By Theodore Bunker
China has tightened its grip on Christians, where two-thirds of an estimated 100 million practice their faith in secret, according to an op-ed published by The Wall Street Journal.
Hudson Institute fellow Nina Shea and pastor Bob Fu, founder of the Christian human rights nonprofit ChinaAid, wrote the article, which notes that Chinese “President Xi Jinping last year began enforcing religious regulations to rein in church growth and bend Christian belief to party dictates,” by handing control of churches to the Communist Party, which is officially atheistic.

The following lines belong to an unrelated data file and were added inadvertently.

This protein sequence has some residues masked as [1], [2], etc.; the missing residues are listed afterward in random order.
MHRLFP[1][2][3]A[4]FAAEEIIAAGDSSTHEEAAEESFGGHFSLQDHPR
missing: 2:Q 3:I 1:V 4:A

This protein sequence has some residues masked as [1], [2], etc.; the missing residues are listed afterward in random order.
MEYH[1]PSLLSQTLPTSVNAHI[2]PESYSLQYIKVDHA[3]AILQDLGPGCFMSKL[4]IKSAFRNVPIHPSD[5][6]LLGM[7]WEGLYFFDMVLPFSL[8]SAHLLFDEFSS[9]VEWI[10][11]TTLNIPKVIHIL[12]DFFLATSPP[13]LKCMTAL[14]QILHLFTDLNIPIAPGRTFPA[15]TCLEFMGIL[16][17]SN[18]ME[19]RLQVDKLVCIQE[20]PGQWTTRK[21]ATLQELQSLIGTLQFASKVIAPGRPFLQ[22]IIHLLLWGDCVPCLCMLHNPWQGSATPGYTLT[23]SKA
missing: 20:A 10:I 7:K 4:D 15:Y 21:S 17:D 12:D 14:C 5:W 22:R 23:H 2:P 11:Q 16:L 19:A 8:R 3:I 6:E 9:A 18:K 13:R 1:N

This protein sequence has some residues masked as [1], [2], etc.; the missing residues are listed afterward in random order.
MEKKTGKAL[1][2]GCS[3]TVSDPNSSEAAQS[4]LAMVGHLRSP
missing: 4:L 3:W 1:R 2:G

“Some urban underground megachurches were shut down. Thousands of congregants were arrested and several prominent Protestant pastors received lengthy prison sentences. Earlier this month, the regime launched a nationwide campaign to eradicate unregistered churches.”
The authors note that Xi’s policy, which he calls “sinicization,” is intended to turn religions into “instruments of the Party,” according to the Pontifical Institute for Foreign Missions. ChinaAid confirmed this plan when the Chinese government accidentally released internal documents that showed its intent to “contain the overheated growth of Christianity.”
Thousands of Protestant churches were forced to close in Henan province last year despite most having been registered with the state. In that year, over one million Christians faced threats or prosecution, while 5,000 were arrested, including a pastor who is serving seven years to “organizing illegal border crossings” to bring aid to the nearby country of Myanmar.